You might have dozens of different online accounts ranging from banking and investment, insurance company accounts, social media, and more. With all these accounts come all of their passwords. And, remembering them all can be very hard.
This is especially the case if you choose very strong and high-quality passwords that no hacker can guess.
At the end of the day, with all of the passwords in your head, things can get very confusing, and logging into any one of your accounts becomes a challenge when you have to try and remember which one of those passwords is the right one.
For this reason, something you may want to do is to store your passwords, so you don’t have to remember them. That said, is it safe to store passwords? Is there a safe way to do so?
For the most part, the short answer is yes, there is a safe way to do so, and it’s by using password managers. One great example of a world-leading password manager is Dashlane. Let’s take a closer look at this issue and figure out just how safe these password manager services are and what makes them safe.
Password Managers – Third-Party vs. Browser-Based
The kind of password manager you use is one of the main things that need to be considered. First off, there is the more fundamental kind of password manager, the browser-based version. These are the simple password managers such as on Internet Explorer, Google Chrome, etc., the ones that ask you, ‘do you want to save this password?’
Although they have come a long way since features like these were first introduced, this type of password manager is generally considered unsafe.
Browsers like Chrome, while they do remember your passwords and have some OK security features, really aren’t up to par, and they don’t offer you the protection you need to keep sensitive passwords out of the hands of criminals.
Then, there are third-party password managers – such as Dashlane and LastPass. These, although you will pay to use them, with the cost comes enhanced security.
Most of these third-party password managers use advanced security measures and protocols to keep your information safe. This is not to say that professional third-party password managers have never been hacked or don’t have any flaws, but they are certainly far more secure than the browser-based alternative.
Why Third-Party Password Managers are Generally Safe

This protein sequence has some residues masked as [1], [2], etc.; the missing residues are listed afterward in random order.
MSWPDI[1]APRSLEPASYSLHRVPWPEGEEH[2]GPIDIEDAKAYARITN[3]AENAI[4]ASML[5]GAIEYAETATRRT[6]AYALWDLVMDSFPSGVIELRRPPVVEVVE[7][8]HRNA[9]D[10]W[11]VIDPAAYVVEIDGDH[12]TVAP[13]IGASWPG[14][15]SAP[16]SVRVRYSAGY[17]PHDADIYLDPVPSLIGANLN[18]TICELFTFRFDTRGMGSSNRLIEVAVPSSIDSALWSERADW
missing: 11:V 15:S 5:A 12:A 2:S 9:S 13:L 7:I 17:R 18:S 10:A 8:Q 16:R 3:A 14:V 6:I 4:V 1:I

Let’s look at why third-party password managers offer the highest protection level for anybody who wants to store their passwords.
Excellent Security and Encryption Protocols
One reason why password managers are relatively safe is that most of them use industry-standard encryption – 256-bit AES encryption. This is the same encryption that governments, militaries, banks, and prominent businesses use. At this time, it’s the most secure form of encryption available at this level.
The Zero-Knowledge Approach
Password managers are safe due to the zero-knowledge approach. All of your info is locally encrypted on your device instead of being stored on a central server. This means that even the people who own and run the password managers do not have access to your information. You are the only one who has access to your passwords.
A Possible VPN for an Extra Layer of Comfort
Although this is not always the case, high-quality password managers usually offer plans or packages that include a VPN or virtual private network.
If you are not familiar with this type of network, it is a way to connect to the internet in a completely anonymous manner. This way, even if someone does find your passwords, they won’t know who they belong to or what those passwords are used for.
High-Quality Password Generators
Next, all good password managers incorporate password generators. These tools automatically generate the strongest possible passwords that consist of random sequences of letters, numbers, and symbols. They are the kind of passwords you would never be able to muster on your own.
Comprehensive Password Audits
The other reason these password managers are entirely secure, at least the good ones, is because of their password auditing capabilities that can determine precisely how strong any given password is.
While password managers are not 100% impervious to assault, they are about as safe as can be, and we put our faith in those that are highly rated.